Mr. Wills: Staff employed by the Ministry of Justice (excluding the National Offender Management Service (NOMS)) below the senior civil service (SCS) and its agencies (Her Majesty's Court Service (HMCS) and the Tribunals Service) are employed on the same terms and conditions. They work in job roles aligned to one of seven pay bands/grades-four of which may include management responsibilities. Allocation of a job role to a particular pay band is determined by the level of the level of responsibility and job evaluation. This grading system is comparable with the standard civil service grading system. In levels of descending seniority management grades below the SCS are:

The pay and grading structure for the SCS is managed by the Cabinet Office and is common across all civil service departments.

22 Feb 2010 : Column 251W

Details of each level of management responsibility (including SCS), the number of staff in each layer, and the amount spent on staff salaries are contained in the following table.

Management level Equivalent civil service descriptor Number of staff Salary costs (£)

Corporate management board

Permanent Secretary and Director General



SCS Payband 2




SCS Payband 1

Deputy Director



Band A

Grade 6 and Grade 7



Band B

Senior Executive Officer



Band C

Higher Executive Officer



Band D

Executive Officer



1. The information provides details of basic salary but excludes payments of allowances, overtime and non-consolidated performance pay. Employers National Insurance and Pensions Contributions have been averaged at 19 per cent. for Bands A to F and 34 per cent. for SCS.
2. The information provided in the table relates to salary payments to staff working on the Ministry of Justice 'Deal' terms and conditions.
3. Details of the Permanent Secretary's remuneration is available in the MOJ Resource Accounts.
4. Latest salary cost information are for implementation of 2009-10 pay award effective 1 August 2009 with details of staff in post at that time.

Since July 2000, NOMS has operated a common unified pay structure for senior and middle managerial grades within 'Phase One' of their pay and grading arrangements. Roles are placed in one of seven paybands ranging from Senior Manager A to Manager G, which is determined by the level of responsibility of the role. Other grades on separate pay scales outside of 'Phase One' also provide a managerial function. These include Principal and Senior Prison Officers.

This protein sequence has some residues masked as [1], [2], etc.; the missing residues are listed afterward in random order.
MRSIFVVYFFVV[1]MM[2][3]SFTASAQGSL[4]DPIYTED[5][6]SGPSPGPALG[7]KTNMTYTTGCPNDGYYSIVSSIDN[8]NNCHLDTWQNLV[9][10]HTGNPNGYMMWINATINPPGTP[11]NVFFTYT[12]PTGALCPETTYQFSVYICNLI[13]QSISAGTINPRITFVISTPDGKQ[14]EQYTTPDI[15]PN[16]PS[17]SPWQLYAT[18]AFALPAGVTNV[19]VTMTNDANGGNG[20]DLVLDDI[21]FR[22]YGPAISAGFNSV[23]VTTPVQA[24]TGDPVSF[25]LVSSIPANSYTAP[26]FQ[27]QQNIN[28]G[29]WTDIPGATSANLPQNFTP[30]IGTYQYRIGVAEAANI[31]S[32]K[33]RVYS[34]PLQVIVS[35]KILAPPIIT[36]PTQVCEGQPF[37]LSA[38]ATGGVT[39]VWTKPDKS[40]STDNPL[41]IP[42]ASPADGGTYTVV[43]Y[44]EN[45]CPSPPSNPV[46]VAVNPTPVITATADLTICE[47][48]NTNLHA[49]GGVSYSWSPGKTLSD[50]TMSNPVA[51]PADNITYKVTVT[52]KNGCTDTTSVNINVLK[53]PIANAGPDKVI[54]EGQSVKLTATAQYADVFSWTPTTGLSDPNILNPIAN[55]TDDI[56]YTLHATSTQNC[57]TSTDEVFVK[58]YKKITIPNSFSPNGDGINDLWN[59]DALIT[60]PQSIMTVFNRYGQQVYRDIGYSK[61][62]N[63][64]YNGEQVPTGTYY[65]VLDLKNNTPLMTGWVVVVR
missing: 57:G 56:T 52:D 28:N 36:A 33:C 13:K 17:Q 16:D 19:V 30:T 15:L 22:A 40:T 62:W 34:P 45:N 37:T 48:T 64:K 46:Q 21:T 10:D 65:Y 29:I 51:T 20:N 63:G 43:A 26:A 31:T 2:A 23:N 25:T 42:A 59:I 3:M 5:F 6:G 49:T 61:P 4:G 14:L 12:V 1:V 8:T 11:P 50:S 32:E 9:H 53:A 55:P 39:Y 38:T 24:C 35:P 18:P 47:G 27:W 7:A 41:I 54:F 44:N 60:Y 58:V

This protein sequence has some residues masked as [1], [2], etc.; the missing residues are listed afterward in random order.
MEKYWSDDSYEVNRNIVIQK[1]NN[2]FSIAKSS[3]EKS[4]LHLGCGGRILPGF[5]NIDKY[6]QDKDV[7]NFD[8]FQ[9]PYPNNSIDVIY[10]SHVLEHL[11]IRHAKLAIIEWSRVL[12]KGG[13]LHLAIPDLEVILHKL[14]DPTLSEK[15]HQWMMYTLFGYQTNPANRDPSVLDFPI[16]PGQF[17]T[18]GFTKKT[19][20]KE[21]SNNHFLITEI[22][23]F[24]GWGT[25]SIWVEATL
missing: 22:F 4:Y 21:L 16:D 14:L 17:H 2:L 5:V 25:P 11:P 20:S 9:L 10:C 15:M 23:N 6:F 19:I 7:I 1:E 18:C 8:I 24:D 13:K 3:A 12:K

Senior Manager A is the highest management level (typical roles include Governors of high security prisons). Typical middle management roles are placed at Manager E, F or G (roles at these levels include operational or administrative managers). Details of each level of management responsibility, the number of staff in each payband and the total amount spent on staff salaries and associated employment costs for the latest period for which figures are available (1 April 2009 to 31 December 2009) are set out in the following table.

Management level Equivalent civil service descriptor Number of staff Salary costs (£)

Senior Manager A

Grade 6



Senior Manager B

Grade 6



Senior Manager C

Grade 7



Senior Manager D

Grade 7



Manager E




Manager F




Manager G




Managerial grades outside of phase one of pay and grading

No single grade descriptor(1)



(1 )These grades include roles such as senior officer and principal officer.
Staff in post information is for December 2009.

Departmental Travel

Mr. Watson: To ask the Secretary of State for Justice if he will publish the travel guidance issued to staff of each of his Department's agencies and non-departmental public bodies. [314924]

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Mr. Wills: Travel guidance for staff working in the Ministry of Justice and its agencies and non-departmental public bodies (NDPBs) encompasses a number of different publications and either relates to the terms on which individuals claim reimbursement for business related travel, or health and safety advice. Any expenditure authorised for staff travelling on behalf of the Ministry is made in accordance with regulations on managing public money.

Publications with travel guidance include:

I will place the information referred to above relating to the Ministry of Justice (and where different, its agencies and NDPBs) in the House of Commons Library.

Driving Offences: Suffolk

Mr. Ruffley: To ask the Secretary of State for Justice how many (a) convictions, (b) cautions and (c) fixed penalty notices have been given to people arrested for speeding offences in Suffolk in each year since 1997. [314868]

Mr. Alan Campbell: I have been asked to reply.

Data from 1997 to 2007 (latest available) on fixed penalty notices issued for speeding offences in Suffolk police force area are provided in table A.

Data provided by the Ministry of Justice, showing the number of convictions for speeding offences and vehicle registration and excise licence offences in Suffolk from 1997 to 2008 (latest available) can be viewed in Table B.

Cautions are not issued by the police for speeding offences.

Court proceedings data for 2009 are expected to be published in the autumn 2010.

Table A: Number of fixed penalty notices issued for speed limit offences, Suffolk police force area, 1997 to 2007( 1)

Number of notices























(1) From 2000 onwards the national safety camera programme was introduced which increased enforcement of speeding offences.